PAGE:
Apple’s small big thing


Over at the Time site, I have a short commentary on the Apple Watch. It begins:

Many of us already feel as if we’re handcuffed to our computers. With its new smart watch, unveiled today in California, Apple is hoping to turn that figure of speech into a literal truth.

Apple has a lot riding on the diminutive gadget. It’s the first major piece of hardware the company has rolled out since the iPad made its debut four years ago. It’s the first new product to be designed under the purview of fledgling CEO Tim Cook. And, when it goes on sale early next year, it will be Apple’s first entry in a much-hyped product category — wearable computers — that has so far fallen short of expectations. Jocks and geeks seem eager to strap computers onto their bodies. The rest of us have yet to be convinced. …

Read on.

(Apple’s live stream of its event today was, by the way, a true comedy of errors. It seemed like the company was methodically going down a checklist of all the possible ways you can screw up a stream, from running audio feeds in different languages simultaneously to bouncing around in time in a way that would have made Billy Pilgrim dizzy.)

Image: Darren Birgenheier.

4 thoughts on “Apple’s small big thing

  1. Henry Beer

    Great post, Nick. There’s another factor at work here and it’s somehow related to Google Glass’s sketchy reception. The “Glasshole” epithet says it all.
    There’s little question that we are increasingly reliant on our devices. However for most of us there’s a point past which that reliance becomes a visibly obsessive tic and Google Glass crosses that line and the digital wrist device may do so as well.
    Like the friend who obsessively whips out their iPhone to fact-check the most inconsequential crumb, the need for data “at eye’s length” or at one’s wrist is intensely unattractive to others. GG backlash is just the beginning.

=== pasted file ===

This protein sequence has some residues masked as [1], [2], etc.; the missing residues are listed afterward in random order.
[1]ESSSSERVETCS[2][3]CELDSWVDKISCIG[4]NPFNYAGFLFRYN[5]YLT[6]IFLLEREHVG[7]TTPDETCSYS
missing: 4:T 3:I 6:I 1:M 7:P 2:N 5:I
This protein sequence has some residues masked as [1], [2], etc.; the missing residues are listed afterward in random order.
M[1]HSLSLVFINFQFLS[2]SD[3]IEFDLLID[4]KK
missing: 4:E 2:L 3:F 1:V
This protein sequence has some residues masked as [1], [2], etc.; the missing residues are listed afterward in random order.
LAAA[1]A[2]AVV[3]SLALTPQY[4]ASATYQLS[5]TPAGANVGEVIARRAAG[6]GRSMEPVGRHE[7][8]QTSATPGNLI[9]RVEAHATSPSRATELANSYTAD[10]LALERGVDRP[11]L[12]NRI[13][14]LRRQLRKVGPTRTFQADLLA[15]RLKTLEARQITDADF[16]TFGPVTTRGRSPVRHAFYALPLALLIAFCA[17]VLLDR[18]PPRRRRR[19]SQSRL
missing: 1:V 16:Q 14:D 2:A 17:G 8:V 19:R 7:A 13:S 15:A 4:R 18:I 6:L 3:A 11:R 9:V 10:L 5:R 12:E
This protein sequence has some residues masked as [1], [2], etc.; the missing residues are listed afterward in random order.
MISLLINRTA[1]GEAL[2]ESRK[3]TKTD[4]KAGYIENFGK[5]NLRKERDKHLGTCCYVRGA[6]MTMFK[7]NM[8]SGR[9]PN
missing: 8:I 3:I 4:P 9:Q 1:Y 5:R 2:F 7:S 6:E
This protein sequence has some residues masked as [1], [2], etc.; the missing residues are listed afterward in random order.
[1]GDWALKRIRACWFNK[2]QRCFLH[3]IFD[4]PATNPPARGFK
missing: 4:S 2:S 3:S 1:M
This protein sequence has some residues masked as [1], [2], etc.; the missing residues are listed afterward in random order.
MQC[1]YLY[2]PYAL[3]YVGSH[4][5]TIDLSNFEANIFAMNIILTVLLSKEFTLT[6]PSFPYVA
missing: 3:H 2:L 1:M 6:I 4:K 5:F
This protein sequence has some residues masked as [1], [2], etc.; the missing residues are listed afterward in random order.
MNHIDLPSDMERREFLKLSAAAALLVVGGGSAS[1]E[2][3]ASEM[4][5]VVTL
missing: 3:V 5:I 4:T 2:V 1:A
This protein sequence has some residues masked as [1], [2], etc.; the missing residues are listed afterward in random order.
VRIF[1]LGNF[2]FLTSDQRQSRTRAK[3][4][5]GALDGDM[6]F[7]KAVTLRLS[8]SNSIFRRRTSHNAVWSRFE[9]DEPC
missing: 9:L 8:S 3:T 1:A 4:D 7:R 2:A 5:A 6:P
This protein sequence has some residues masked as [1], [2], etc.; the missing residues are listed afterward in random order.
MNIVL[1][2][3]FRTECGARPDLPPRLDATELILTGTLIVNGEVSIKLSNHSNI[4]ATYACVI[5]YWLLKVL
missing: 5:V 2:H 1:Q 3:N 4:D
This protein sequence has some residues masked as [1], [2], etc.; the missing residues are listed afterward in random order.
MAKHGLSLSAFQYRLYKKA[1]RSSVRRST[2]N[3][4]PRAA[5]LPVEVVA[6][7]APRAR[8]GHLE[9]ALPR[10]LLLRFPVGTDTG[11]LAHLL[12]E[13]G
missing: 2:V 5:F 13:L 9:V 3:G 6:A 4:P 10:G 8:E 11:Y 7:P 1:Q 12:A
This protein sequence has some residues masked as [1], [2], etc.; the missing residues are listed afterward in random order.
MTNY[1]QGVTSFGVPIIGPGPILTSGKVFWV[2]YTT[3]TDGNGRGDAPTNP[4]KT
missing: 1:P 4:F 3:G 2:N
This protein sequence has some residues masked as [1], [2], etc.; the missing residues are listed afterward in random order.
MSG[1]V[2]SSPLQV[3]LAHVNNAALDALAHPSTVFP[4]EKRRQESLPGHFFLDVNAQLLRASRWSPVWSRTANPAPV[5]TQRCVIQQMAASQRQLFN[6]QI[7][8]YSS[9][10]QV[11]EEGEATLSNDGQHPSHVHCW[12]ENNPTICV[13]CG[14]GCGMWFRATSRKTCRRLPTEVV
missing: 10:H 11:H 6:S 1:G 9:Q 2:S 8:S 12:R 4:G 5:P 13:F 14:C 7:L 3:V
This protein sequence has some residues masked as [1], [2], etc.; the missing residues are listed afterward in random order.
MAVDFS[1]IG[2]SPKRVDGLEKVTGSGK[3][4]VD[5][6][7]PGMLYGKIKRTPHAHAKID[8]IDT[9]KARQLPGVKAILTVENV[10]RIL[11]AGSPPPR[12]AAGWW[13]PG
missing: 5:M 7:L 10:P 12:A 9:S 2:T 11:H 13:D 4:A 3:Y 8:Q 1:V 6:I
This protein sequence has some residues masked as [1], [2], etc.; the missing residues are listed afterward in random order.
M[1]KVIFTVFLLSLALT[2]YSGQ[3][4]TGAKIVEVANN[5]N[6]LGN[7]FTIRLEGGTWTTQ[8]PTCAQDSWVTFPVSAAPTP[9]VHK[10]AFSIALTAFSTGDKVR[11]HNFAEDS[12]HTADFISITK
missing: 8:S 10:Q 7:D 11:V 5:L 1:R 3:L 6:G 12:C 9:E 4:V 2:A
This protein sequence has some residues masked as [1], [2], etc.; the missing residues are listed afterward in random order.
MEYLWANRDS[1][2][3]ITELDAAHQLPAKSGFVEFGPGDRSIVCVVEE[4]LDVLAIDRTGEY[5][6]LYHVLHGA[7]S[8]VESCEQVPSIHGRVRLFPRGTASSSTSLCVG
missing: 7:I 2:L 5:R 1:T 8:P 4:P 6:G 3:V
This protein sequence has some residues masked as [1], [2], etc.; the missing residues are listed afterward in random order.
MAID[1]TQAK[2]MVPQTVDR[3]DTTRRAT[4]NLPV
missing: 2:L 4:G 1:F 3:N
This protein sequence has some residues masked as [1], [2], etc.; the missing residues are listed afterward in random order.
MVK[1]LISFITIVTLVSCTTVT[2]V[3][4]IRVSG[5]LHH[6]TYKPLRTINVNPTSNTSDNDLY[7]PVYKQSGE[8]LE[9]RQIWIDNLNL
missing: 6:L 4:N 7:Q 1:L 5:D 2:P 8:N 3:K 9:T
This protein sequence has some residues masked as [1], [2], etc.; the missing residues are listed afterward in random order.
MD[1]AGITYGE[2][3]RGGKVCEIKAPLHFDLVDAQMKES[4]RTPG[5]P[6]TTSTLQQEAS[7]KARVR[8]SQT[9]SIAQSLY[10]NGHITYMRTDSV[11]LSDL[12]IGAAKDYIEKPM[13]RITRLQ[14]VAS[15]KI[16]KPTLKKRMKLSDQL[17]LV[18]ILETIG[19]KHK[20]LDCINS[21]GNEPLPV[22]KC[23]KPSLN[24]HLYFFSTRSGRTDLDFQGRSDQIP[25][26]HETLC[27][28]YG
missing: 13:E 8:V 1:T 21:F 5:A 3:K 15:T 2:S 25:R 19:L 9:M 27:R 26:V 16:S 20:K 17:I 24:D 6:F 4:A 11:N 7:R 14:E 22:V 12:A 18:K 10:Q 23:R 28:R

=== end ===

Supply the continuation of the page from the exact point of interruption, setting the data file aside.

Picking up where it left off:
2. Daniel C.

    I suppose iWatch was just too easy to riff on.

    I’m expecting diminishing returns for Apple at this point, but I should probably hunker down as the marketing wave rolls over. After all, they move a new line of iphones every year with virtually no significant improvement.

  3. Charles

    You’re assuming it’s a wristwatch. It’s not. It’s a “Ubicomp Tab.” It’s a portable device you carry to signal your physical position in a Ubiquitous Computing environment, and carry your context with you.

    The Apple Watch wasn’t announced yet when they announced the iOS8/OS X feature called Continuity, but I believe this will eventually become its primary function. Continuity and Handoff OS features are as close as anyone has ever come to a mass market implementation of Ubiquitous Computing, and it will develop further as people figure out what it’s good for. But an iPhone is a much better Ubicomp Tab device. And the ubiquitous environment isn’t well developed yet.

  4. Andrew Francis

    @Henry Beer

    A passage from a recent Global and Mail article:

    <blockquote cite="; Every time wunderkind Pebble Technology Corp. chief executive officer Eric Migicovsky glances at his watch I get a little more irritated and nervous. I’m halfway through an interview with the wearable-tech pioneer and I am worried he’s getting bored, or that he’s going to cut short our time.

    We’re socially programmed to think somebody constantly checking the time is being rude, even dismissive. But Mr. Migicovsky is checking his Pebble smartwatch whenever it notifies him of an incoming e-mail, text, or calendar event. Even though he never loses the flow of what we’re talking about, the body language is disconcerting (though having someone stare at their phone while you talk to them is obviously much worse).

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